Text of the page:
Tolman, Edward Chace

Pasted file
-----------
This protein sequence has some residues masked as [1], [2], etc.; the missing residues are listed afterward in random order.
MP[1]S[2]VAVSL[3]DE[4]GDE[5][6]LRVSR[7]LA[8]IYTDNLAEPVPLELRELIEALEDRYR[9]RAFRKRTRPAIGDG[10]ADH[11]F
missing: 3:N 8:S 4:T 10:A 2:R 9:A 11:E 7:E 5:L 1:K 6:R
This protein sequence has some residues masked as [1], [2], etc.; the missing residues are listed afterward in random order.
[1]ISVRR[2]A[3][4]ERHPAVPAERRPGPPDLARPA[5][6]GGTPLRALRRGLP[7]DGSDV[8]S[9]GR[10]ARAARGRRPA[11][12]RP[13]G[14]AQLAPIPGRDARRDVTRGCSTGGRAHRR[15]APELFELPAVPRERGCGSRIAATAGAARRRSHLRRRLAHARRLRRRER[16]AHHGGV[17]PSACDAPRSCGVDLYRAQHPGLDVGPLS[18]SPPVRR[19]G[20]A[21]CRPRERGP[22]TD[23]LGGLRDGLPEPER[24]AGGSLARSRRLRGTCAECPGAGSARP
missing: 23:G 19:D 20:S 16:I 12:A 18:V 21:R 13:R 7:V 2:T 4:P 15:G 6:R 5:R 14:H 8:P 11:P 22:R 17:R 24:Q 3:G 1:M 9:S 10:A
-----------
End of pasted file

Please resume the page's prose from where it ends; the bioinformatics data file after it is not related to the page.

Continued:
Tolman, Edward Chace, 1886–1959, American psychologist, b. West Newton, Mass., grad. Massachusetts Institute of Technology, 1911 Ph. D. Harvard, 1915. He spent most of his academic career at the Univ. of California, Berkeley, where he taught psychology (1918–54). His approach to human behavior involved a synthesis of Gestalt psychology and behaviorism, focusing on an entire, goal-directed action, including both muscular responses and the cognitive processes which direct them. The first to selectively breed rats for high and low maze-solving abilities, Tolman wrote Purposive Behavior in Animals and Men (1932, repr. 1967), and Drives Toward War (1942).

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